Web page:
|Patrick Hamrick||April 4 - June 3, 1755|
Jeremiah Hammerick served as a chain carrier for two surveys including approximately 1700 acres in the Goose Creek, Little River, Hungry Run area, about 20-25 miles northwest of the home properties. (The survey crews pilot was John Sias, Benjamins father-in-law.)(1)
Jeremiah was either Patrick's seventh son or one of his oldest grandchildren. Since chain carriers had to be duly sworn,(2) Jeremiah was not a youngster when this survey was conducted. Most likely, he was at least 18 years old, which means he was born in 1737 or before. Since he was not listed as a tithable in 1747, (REF: 1747) he must have been no older than 15 at that time, meaning he was born in 1732 or later. (Although Jeremiah could have been living away from home by that time like John (REF: 1751) and Joseph, (REF: June 25, 1753 comments) there are no records that establish an age for him that supports being old enough to be away from home such as there are for them. Children almost always lived with their parents until they were married or business pursuits drew them away from home when they were of age.(3)) Since Jeremiah was born by 1737, his father could have been born as late as 1715. This means that besides Patrick, son Patrick, Jr., James, Robert, or John could feasibly have been Jeremiah's father. (REF: 1711 chart)
It is apparent that Robert was not his father because, if he had been, Jeremiah (as the oldest son), would have inherited Robert's property upon his death and, therefore, would have been named on the deed when Robert's property was sold in 1770. (REF: 1747 comments) It is also apparent that Jeremiah did not inherit the parcel owned by James after James died and, therefore, was probably not his son. (The ultimate disposition of James' land is an enigma. Extensive research has not yet resulted in discovery of a deed transferring the property to anyone, either during or after James' lifetime. However, if Jeremiah had been James' son, he would certainly have become owner after James' death.) Patrick, Jr. sold his parcel himself in 1770, (REF: September 6 & 7, 1770) so association via inheritance of his property is not possible. In fact, there is no apparent information to firmly associate or firmly disassociate Jeremiah with Patrick, Jr. Likewise, Jeremiah cannot be associated or disassociated with John. Therefore, it is possible that Jeremiah could have been the son of either Patrick, Jr. or John. If he was, he was certainly one of Patrick's oldest grandchildren. One further point to consider is that Patrick, Jr. was apparently a surveyor. (REF: November 26, 1753) Perhaps Jeremiah was following in his father's footsteps.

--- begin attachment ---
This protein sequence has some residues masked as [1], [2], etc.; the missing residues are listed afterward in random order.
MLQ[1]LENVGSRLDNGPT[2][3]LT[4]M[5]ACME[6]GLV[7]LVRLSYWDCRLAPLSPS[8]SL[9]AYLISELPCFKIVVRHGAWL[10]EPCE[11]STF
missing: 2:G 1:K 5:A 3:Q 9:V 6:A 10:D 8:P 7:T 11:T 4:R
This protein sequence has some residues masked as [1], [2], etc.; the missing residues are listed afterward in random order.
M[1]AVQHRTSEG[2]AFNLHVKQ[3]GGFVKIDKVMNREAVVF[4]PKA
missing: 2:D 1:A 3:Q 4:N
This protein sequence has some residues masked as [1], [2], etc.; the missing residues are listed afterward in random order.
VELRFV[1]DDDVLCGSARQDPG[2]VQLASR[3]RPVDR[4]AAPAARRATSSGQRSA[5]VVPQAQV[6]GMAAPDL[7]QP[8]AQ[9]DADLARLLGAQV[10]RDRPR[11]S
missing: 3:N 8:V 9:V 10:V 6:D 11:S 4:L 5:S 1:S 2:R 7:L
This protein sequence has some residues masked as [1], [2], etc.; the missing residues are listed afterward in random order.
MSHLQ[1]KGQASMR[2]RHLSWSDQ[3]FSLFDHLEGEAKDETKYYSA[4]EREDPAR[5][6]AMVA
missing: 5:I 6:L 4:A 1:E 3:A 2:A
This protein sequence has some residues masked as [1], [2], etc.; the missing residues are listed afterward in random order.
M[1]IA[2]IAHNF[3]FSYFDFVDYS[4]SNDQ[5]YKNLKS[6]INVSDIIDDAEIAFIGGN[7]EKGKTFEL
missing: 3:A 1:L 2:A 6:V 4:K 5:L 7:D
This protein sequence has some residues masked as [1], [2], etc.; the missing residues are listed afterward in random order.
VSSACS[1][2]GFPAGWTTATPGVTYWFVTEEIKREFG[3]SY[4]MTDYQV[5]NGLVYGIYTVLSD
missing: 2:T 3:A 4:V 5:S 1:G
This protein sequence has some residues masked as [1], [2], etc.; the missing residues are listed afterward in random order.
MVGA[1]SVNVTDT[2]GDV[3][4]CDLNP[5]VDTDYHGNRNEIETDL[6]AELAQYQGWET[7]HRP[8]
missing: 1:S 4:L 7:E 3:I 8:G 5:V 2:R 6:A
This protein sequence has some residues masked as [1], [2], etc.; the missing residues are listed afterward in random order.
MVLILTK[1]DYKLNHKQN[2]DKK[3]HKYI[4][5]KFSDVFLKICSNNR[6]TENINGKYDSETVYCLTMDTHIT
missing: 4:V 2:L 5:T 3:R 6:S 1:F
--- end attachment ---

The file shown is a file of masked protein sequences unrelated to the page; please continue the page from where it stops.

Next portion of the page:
It is also possible, however, that Jeremiah was a direct offspring of Patrick's. In 1737 (the latest date for Jeremiah's birth), Patrick would have been 53 years old and Margaret would have been between 44 and 47 years old. (REF: 1711 chart) These ages are certainly not beyond the biological possibilities for having children. In fact, during eighteenth century America, it was not at all unusual for couples in that age bracket to still be having children.(4) Therefore, it is entirely possible that Jeremiah could have been Patrick's youngest son.
(1) "Northern Neck Land Grant Warrants and Surveys," Virginia State Archives, Richmond, VA.
(2) William Waller Hening. Henings Statutes At Large, Vol VI, 1748 - 1755. Charlottsville, VA: University Press of Virginia, 1969. p. 36.
(3) Albert Alan Rogers. Family Life in Eighteenth Century Virginia. Charlottesville, VA: University of Virginia, 1939. p. 273 & 287. AND Edmund S. Morgan. Virginians At Home: Family Life in the Eighteenth Century. Williamsburg, VA: The Colonial Williamsburg Foundation, 1952. p. 26.
(4) Rogers. pp. 262 & 265.
© 1999 Ronald K. Hamrick, Burke, VA